Movie · 2006 · Heavy Metal
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Kingcrimsonprog
Doom Troopin’ Live: The European Invasion is a live concert video from Black Label Society, available on Blu-Ray. It documents the European leg of their touring in support of ‘Mafia.’

The setlist is fairly heavily comprised of material from the ‘Mafia’ and ‘The Blessed Hellride’ albums, with little from the first three records, which may be disappointing if its your only BLS video purchase, but which does result in little crossover with their other DVD ‘Boozed Broozed & Broken Boned.’ A similar idea to Kiss’ Alive II perhaps.

There are 16 tracks in the main Paris concert according to the back of the box but three of those are jamming. They tease the crowd with a bit of ‘Iron Man’ and ‘Mama I’m Coming Home’ for example. Plenty of the time between songs is given over for additional guitar soloing as well.

It’s a decent mix of fast and slow, its mostly heavy but there’s a bit of light in there and it gives a lot of time over to Zack’s guitar talents, without wasting too much time away from actual songs. I think a good balance has been struck of all of Black Label’s constituent parts.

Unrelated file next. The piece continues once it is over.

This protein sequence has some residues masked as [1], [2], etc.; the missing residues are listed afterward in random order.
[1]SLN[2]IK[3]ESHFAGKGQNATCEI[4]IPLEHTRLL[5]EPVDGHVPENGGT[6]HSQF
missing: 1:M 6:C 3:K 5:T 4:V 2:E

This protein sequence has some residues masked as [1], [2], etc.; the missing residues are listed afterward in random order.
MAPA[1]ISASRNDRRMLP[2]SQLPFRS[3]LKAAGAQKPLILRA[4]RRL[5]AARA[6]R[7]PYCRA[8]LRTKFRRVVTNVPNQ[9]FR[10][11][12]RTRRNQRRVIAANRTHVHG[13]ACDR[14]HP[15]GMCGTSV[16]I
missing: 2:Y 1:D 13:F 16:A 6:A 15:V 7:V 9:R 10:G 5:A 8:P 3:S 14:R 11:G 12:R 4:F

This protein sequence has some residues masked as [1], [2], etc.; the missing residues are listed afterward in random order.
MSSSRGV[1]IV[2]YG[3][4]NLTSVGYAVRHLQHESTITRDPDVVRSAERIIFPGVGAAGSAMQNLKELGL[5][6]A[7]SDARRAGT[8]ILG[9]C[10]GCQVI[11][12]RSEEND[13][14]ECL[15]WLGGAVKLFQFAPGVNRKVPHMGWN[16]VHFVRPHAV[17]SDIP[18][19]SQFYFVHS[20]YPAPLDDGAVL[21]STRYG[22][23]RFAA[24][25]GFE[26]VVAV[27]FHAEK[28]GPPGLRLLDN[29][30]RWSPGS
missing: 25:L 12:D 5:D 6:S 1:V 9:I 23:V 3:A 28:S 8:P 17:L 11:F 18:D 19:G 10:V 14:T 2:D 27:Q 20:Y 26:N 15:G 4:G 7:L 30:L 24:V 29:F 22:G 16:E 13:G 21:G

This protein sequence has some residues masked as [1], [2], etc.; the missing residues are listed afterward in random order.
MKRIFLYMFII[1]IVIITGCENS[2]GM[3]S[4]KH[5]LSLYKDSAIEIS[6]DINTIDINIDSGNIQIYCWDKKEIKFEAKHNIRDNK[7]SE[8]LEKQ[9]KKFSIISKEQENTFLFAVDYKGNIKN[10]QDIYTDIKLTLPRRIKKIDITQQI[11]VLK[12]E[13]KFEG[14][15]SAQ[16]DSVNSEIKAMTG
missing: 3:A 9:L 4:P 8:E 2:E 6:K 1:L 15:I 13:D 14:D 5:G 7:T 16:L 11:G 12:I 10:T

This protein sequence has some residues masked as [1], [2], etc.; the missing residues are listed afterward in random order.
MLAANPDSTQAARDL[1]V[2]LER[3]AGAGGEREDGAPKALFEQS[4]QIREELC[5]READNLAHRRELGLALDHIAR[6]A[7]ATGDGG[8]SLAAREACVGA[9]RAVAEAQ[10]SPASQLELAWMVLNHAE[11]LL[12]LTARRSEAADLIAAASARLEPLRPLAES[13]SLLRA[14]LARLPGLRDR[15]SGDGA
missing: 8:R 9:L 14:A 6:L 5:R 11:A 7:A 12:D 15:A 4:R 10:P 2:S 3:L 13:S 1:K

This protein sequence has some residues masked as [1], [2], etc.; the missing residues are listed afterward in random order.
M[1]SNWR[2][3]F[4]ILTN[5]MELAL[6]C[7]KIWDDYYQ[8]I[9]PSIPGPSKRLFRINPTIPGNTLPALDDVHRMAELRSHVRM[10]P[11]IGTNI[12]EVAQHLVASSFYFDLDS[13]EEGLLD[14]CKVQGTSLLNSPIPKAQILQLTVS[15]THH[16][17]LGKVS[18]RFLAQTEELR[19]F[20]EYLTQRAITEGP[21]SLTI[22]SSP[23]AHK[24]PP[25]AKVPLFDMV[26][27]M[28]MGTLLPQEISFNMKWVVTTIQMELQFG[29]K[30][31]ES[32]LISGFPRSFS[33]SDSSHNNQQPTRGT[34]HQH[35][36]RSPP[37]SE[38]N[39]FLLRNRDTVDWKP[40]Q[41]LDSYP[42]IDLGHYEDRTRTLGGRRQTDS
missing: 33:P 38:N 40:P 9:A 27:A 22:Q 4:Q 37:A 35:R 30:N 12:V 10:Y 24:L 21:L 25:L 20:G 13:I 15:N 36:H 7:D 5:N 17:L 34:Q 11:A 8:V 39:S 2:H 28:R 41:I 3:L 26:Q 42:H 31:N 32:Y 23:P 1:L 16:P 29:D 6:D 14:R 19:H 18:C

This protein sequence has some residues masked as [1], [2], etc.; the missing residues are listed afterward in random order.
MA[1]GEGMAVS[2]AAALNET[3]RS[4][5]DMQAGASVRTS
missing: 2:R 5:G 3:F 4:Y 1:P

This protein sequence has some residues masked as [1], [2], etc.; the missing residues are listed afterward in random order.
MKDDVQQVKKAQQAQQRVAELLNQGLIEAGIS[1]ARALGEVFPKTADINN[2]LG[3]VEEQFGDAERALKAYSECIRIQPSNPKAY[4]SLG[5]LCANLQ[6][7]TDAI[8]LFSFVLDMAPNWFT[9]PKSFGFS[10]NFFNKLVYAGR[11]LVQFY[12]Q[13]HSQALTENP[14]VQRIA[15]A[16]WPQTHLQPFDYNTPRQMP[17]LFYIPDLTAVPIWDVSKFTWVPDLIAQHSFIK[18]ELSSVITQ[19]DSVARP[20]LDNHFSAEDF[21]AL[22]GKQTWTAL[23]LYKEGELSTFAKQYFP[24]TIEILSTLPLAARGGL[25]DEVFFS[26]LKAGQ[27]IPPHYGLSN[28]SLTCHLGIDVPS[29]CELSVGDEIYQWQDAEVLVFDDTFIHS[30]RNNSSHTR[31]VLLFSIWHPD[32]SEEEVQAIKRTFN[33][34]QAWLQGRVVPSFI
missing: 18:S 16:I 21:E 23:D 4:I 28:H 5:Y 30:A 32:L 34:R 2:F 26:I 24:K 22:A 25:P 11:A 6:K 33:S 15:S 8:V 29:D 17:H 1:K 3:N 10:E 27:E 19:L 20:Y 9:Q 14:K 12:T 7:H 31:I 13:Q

The performance is fairly strong, noticeably so on the ballads. Zack has a good stage presence pumping fists, pointing and striking poses, although some of the spoken crowd interaction is very mumbled and hard to make out. A lot of the songs feel a lot faster, louder and heavier live than they did on record, and feel crunchier and more earthy sounding. The drumming in particular is a lot more impressive live; Craig Nunemacher has a lot of character I hadn’t noticed before seeing this.

I think the sound is very good. Its well mixed, fairly heavy and the songs have bite. It feels ‘live enough’ but it isn’t sloppy. Again, a good balance has been struck, this time between concert-feel and actually good sound.

There was a fair amount of effort put into the stage design too; mic stands made out of chains, skulls on plinths, an impromptu pub made out of amplifiers with beer sat on it, flashing siren lights, BLS banners etc. There’s a professional looking lighting show and the camera work is well done. So in one way, it’s a good looking concert too.